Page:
David Eagleman is a neuroscientist and a New York Times bestselling author. He heads the Center for Science and Law, a national non-profit institute, and serves as an adjunct professor at Stanford University. He is best known for his work on sensory substitution, time perception, brain plasticity, synesthesia, and neurolaw.
Beyond his 100+ academic publications, he has published many popular books. His bestselling book Incognito: The Secret Lives of the Brain, explores the neuroscience "under the hood" of the conscious mind: all the aspects of neural function to which we have no awareness or access. His work of fiction, SUM, is an international bestseller published in 28 languages and turned into two operas. Why the Net Matters examines what the advent of the internet means on the timescale of civilizations. The award-winning Wednesday is Indigo Blue explores the neurological condition of synesthesia, in which the senses are blended.
Eagleman is a TED speaker, a Guggenheim Fellow, a winner of the McGovern Award for Excellence in Biomedical Communication, a Next Generation Texas Fellow, Vice-Chair on the World Economic Forum's Global Agenda Council on Neuroscience & Behaviour, a research fellow in the Institute for Ethics and Emerging Technologies, Chief Scientific Advisor for the Mind Science Foundation, and a board member of The Long Now Foundation. He has served as an academic editor for several scientific journals. He was named Science Educator of the Year by the Society for Neuroscience, and was featured as one of the Brightest Idea Guys by Italy's Style magazine. He is founder of the company BrainCheck and the cofounder of the company NeoSensory. He was the scientific advisor for the television drama Perception, and has been profiled on the Colbert Report, NOVA Science Now, the New Yorker, CNN's Next List, and many other venues. He appears regularly on radio and television to discuss literature and science.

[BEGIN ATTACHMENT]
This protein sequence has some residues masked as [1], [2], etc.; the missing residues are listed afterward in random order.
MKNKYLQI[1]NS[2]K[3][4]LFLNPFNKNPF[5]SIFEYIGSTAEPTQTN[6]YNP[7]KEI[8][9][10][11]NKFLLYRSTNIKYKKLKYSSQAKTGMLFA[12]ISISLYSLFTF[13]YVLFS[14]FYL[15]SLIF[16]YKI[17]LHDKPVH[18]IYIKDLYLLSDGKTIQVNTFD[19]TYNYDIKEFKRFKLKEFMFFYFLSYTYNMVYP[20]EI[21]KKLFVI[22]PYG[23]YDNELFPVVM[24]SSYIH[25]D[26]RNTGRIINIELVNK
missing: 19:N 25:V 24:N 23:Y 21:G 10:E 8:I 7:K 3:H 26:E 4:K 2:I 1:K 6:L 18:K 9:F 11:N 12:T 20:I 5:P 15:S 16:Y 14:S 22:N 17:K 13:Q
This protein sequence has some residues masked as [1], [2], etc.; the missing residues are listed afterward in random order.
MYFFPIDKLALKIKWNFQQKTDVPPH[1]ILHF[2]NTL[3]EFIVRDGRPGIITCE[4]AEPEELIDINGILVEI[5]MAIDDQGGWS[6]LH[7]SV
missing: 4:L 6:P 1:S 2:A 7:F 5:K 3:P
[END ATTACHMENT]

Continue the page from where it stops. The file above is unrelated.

Read David's new article in Wired magazine: "Apocalyse? No. Six Ways the Internet Will Save Civilization"
See David Eagleman's TED talk entitled "Can we create new senses for humans?"
In June, 2009, David Eagleman collaborated with musician/producer Brian Eno to perform a musical reading of Sum to 1,000 people at the Sydney Opera House. In May of 2010 they performed together again to 1,200 people at the Brighton Dome in England. Stay tuned for further performances.
Hear actress Emily Blunt read the story "The Cast" from Sum.
The days of thinking of time as a river—evenly flowing, always advancing—are over. Time perception, just like vision, is a construction of the bra
Not too long ago, I scanned a 3,000 mummy. What can (and can't) be concluded based on his perspicuously elongated skull shape, known as dolicocephy (e
How significant is the subconscious?
Can we reproduce our brains on other media (say, on computers, or out of beer cans and tennis balls)?
How can you collect data reflecting the changes in cognitive function that appear when someone has a concussion? BrainCheck combines neuroscience with
What a wonderful shot of caffeine it was to find my childhood hero lauding my book in the New York Times.
Brian Eno and I have twice performed a musical version of Sum, once at the Sydney Opera House, and once at the Brighton Dome. Learn more.
I was named a CNN Next List Fellow. Watch two clips from the show.
I had the honor of being selected as one of Houston Modern Luxury's Men of Style.
I posted before about my scanning of a 3,000 year old mummy, Neskhons. Now, by analyzing the data in several different ranges of electron density, I'v
I hosted a BBC radio documentary to explore the imagination of one of Italy's foremost writers, Italo Calvino.